Game of the Week: No. 1 Texas at No. 6 Texas Tech
But it won't be
The Red Raiders are 98th nationally against the pass, giving up 245.5 yards per game, but it's part of the risk/reward approach of this defense. Coordinator
Texas Tech's game plan was at its best against Kansas last week, when the Red Raiders forced five turnovers, including three picks by
"We're telling our guys to get in bed, get off your feet," Texas coach
The 'Horns' defense often looked worn down against Oklahoma State, missing 12 tackles that led to 125 additional yards. The group entered the game ranked second nationally against the run, but gave up 217 yards on the ground, 62 more yards than in their last five games combined.
While the Longhorns were locked in a physical game with Oklahoma State that was their narrowest victory of the season (28-24), the Red Raiders are coming off a 63-21 blowout of Kansas.
Considering the emotional toll of the last three weeks, the challenge of trying to tone down the Red Raiders offense and a raucous Jones AT&T Stadium crowd, this game should be the most daunting of Texas' run.
Against the Longhorns, Tech will be facing a defense that has produced 29 sacks, second-most in the country, led by Orakpo, who leads the Big 12 in sacks (8 1/2) and tackles for loss (15). He will be locking up with Reed in a tussle of physical specimens (the 6-foot-7, 314-pound Reed bench pressed a school-record 625 pounds, while the 6-4, 260-pound Orakpo benched 515).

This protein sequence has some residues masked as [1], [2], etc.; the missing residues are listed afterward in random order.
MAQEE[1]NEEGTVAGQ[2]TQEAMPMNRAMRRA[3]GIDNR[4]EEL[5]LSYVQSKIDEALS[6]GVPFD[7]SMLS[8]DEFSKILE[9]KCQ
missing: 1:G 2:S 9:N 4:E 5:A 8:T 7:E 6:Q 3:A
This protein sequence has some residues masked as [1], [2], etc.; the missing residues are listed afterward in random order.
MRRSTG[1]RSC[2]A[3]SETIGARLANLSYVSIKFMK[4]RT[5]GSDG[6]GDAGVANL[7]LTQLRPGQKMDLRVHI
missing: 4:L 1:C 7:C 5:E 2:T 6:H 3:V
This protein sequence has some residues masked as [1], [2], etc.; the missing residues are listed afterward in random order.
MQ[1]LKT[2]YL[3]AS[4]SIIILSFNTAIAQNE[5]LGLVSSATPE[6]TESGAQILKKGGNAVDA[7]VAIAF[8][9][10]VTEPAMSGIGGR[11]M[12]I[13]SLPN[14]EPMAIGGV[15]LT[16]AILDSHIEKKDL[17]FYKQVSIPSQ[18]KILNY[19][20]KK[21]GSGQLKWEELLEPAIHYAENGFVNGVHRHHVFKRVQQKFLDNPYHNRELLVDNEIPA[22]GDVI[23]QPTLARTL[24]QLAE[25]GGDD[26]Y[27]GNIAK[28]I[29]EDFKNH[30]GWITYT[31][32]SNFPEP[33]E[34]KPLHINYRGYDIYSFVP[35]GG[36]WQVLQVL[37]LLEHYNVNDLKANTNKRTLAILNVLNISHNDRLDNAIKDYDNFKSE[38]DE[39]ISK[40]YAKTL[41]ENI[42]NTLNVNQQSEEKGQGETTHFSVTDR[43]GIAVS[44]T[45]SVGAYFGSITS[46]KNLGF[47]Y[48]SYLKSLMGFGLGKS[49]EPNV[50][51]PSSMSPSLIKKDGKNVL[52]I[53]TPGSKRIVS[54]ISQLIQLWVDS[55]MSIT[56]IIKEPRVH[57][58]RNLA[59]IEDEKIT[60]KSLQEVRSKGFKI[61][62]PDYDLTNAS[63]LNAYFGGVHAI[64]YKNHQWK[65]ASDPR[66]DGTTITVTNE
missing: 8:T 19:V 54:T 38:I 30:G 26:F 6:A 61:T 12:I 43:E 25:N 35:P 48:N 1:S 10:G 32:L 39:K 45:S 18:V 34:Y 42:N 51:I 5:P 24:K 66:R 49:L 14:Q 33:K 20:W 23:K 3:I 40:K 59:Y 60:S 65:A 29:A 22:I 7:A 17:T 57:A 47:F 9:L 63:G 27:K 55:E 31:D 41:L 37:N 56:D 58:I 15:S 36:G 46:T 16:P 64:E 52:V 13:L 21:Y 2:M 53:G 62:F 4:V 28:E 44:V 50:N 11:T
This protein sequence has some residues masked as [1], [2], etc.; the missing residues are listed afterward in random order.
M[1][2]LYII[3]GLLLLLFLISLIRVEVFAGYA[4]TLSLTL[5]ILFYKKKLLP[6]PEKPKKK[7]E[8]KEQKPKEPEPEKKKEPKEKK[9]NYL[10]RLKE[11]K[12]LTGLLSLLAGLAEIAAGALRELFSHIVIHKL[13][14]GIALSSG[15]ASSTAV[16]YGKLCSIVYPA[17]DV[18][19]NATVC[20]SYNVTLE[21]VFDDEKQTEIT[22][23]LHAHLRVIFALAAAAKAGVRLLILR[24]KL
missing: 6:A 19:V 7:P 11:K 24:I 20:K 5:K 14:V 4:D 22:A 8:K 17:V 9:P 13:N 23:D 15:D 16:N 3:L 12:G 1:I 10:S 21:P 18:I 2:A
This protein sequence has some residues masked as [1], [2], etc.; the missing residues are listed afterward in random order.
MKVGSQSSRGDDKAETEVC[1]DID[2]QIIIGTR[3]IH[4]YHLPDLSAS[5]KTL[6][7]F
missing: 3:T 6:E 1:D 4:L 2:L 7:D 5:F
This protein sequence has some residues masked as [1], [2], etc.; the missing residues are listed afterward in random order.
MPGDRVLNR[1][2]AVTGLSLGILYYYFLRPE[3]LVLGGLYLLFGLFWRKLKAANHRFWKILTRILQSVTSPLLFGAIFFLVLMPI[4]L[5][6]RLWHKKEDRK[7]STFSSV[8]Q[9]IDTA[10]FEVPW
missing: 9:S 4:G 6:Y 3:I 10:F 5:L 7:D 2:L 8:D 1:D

Orakpo had two of Texas' three sacks of Oklahoma's
"I still always believe that the first thing that you want to do is make a team one dimensional, especially the Texas Techs, the BYUs of the world. If you allow them to run the ball on you, it's game over. You have no chance. Even with them, I think that's still the secret. As soon as you sit back and allow them to dictate, then you have problems.
"It's funny to me, because it's not that hard [to handle their offensive line alignment]. I'm kind of flabbergasted. I saw a tackle in the NFL, an NFL first-rounder, dumbfounded by it. If you stick a guy in the gap and pressure the middle, they can't block it. They can't get rid of the ball. If you put guys in the middle in those gaps and run through and they have an ounce of speed about them, they have to tighten those gaps back down. The quarterback's not athletic enough, he's more athletic than he gets credit for, but he's not athletic enough to kill you sprinting outside. He's not like the
"You have to mix [coverages] up. Here's your problem: If you go with a two-man front, they can run the ball on you; they've got some behemoths that can lean on you and make life miserable. I think they want to see teams come out in a two-man front with four linebackers and five DBs and sit back all day because then they can run on you, they can find holes. There's not a lot of guys in the country that can stay with Michael Crabtree one-on-one for a period of time. You have to be able to restrict those gaps, take the run away and turn them into a conventional offense and then tee off on them a little bit and make [Harrell] get rid of the ball before he can find Crabtree and the 8,000 speedy receivers that they have and then you have a chance."